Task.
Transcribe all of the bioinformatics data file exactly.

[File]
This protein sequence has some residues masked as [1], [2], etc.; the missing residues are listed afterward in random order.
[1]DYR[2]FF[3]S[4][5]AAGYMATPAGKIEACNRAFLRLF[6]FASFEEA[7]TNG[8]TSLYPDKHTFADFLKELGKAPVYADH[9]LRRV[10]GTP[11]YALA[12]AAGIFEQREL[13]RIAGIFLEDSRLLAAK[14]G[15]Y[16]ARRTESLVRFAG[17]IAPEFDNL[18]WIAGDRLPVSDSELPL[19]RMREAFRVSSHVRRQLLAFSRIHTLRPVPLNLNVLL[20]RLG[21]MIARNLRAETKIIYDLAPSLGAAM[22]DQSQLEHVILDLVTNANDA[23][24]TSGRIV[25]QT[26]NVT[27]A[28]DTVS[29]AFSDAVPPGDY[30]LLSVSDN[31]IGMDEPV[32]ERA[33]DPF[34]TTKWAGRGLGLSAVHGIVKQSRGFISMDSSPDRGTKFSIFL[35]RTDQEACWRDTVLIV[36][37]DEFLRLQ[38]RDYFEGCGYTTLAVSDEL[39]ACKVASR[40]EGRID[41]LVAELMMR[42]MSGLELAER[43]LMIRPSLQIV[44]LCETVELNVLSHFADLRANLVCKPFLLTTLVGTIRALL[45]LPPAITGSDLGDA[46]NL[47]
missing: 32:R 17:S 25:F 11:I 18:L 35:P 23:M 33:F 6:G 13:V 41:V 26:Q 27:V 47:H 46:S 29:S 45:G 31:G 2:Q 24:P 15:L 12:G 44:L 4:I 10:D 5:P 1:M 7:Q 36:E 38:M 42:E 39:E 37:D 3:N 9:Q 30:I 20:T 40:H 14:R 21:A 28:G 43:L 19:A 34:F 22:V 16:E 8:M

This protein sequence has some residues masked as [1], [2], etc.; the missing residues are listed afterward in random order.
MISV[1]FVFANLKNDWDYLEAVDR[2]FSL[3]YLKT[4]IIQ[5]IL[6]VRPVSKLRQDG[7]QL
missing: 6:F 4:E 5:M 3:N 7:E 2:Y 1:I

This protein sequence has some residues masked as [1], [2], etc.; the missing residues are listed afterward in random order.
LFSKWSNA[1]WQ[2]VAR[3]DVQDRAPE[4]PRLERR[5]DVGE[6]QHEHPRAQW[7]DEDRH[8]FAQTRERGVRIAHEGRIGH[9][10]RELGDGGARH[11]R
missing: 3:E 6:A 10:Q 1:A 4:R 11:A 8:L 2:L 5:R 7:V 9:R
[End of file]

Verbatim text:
This protein sequence has some residues masked as [1], [2], etc.; the missing residues are listed afterward in random order.
[1]DYR[2]FF[3]S[4][5]AAGYMATPAGKIEACNRAFLRLF[6]FASFEEA[7]TNG[8]TSLYPDKHTFADFLKELGKAPVYADH[9]LRRV[10]GTP[11]YALA[12]AAGIFEQREL[13]RIAGIFLEDSRLLAAK[14]G[15]Y[16]ARRTESLVRFAG[17]IAPEFDNL[18]WIAGDRLPVSDSELPL[19]RMREAFRVSSHVRRQLLAFSRIHTLRPVPLNLNVLL[20]RLG[21]MIARNLRAETKIIYDLAPSLGAAM[22]DQSQLEHVILDLVTNANDA[23][24]TSGRIV[25]QT[26]NVT[27]A[28]DTVS[29]AFSDAVPPGDY[30]LLSVSDN[31]IGMDEPV[32]ERA[33]DPF[34]TTKWAGRGLGLSAVHGIVKQSRGFISMDSSPDRGTKFSIFL[35]RTDQEACWRDTVLIV[36][37]DEFLRLQ[38]RDYFEGCGYTTLAVSDEL[39]ACKVASR[40]EGRID[41]LVAELMMR[42]MSGLELAER[43]LMIRPSLQIV[44]LCETVELNVLSHFADLRANLVCKPFLLTTLVGTIRALL[45]LPPAITGSDLGDA[46]NL[47]
missing: 32:R 17:S 25:F 11:I 18:L 35:P 23:M 33:F 6:G 13:V 41:V 26:Q 27:V 47:H 46:S 29:S 45:G 31:G 2:Q 24:P 15:L 12:G 44:L 4:I 10:D 5:P 1:M 7:Q 36:E 38:M 42:E 39:E 37:D 3:N 9:Q 30:I 20:T 40:H 14:R 21:A 28:G 43:L 19:A 34:F 22:V 16:E 8:M

This protein sequence has some residues masked as [1], [2], etc.; the missing residues are listed afterward in random order.
MISV[1]FVFANLKNDWDYLEAVDR[2]FSL[3]YLKT[4]IIQ[5]IL[6]VRPVSKLRQDG[7]QL
missing: 6:F 4:E 5:M 3:N 7:E 2:Y 1:I

This protein sequence has some residues masked as [1], [2], etc.; the missing residues are listed afterward in random order.
LFSKWSNA[1]WQ[2]VAR[3]DVQDRAPE[4]PRLERR[5]DVGE[6]QHEHPRAQW[7]DEDRH[8]FAQTRERGVRIAHEGRIGH[9][10]RELGDGGARH[11]R
missing: 3:E 6:A 10:Q 1:A 4:R 11:A 8:L 2:L 5:R 7:V 9:R